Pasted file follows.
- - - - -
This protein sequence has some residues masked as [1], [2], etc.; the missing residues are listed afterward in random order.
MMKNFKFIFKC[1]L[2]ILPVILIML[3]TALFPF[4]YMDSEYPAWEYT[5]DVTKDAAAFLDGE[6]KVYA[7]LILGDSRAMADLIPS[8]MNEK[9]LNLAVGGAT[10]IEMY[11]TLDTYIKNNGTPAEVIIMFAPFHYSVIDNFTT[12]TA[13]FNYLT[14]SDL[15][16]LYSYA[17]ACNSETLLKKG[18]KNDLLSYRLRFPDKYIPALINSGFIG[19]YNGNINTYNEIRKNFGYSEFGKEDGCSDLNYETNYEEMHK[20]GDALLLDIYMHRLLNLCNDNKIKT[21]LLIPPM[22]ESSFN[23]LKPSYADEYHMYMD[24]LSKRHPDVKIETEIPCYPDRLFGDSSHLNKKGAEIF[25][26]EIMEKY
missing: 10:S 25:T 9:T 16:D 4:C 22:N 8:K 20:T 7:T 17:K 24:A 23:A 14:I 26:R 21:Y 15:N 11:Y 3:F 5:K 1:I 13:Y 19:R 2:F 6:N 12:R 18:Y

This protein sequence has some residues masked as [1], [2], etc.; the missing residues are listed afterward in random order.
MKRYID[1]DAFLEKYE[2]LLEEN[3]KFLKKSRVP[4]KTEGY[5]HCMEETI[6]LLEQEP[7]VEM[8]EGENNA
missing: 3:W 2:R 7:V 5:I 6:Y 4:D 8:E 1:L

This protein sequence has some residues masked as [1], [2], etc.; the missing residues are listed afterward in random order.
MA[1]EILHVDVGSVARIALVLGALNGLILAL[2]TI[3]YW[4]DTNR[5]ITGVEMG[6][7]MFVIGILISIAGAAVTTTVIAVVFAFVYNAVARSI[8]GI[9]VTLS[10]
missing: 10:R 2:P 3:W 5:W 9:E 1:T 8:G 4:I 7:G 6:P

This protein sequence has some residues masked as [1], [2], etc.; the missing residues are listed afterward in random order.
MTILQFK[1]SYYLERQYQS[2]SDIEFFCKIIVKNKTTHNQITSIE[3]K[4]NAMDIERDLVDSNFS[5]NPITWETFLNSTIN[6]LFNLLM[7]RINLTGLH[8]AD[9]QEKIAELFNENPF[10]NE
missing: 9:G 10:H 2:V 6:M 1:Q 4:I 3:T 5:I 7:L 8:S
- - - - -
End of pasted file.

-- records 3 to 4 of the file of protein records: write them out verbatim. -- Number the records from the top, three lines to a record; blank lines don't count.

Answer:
This protein sequence has some residues masked as [1], [2], etc.; the missing residues are listed afterward in random order.
MA[1]EILHVDVGSVARIALVLGALNGLILAL[2]TI[3]YW[4]DTNR[5]ITGVEMG[6][7]MFVIGILISIAGAAVTTTVIAVVFAFVYNAVARSI[8]GI[9]VTLS[10]
missing: 10:R 2:P 3:W 5:W 9:E 1:T 8:G 4:I 7:G 6:P

This protein sequence has some residues masked as [1], [2], etc.; the missing residues are listed afterward in random order.
MTILQFK[1]SYYLERQYQS[2]SDIEFFCKIIVKNKTTHNQITSIE[3]K[4]NAMDIERDLVDSNFS[5]NPITWETFLNSTIN[6]LFNLLM[7]RINLTGLH[8]AD[9]QEKIAELFNENPF[10]NE
missing: 9:G 10:H 2:V 6:M 1:Q 4:I 3:T 5:I 7:L 8:S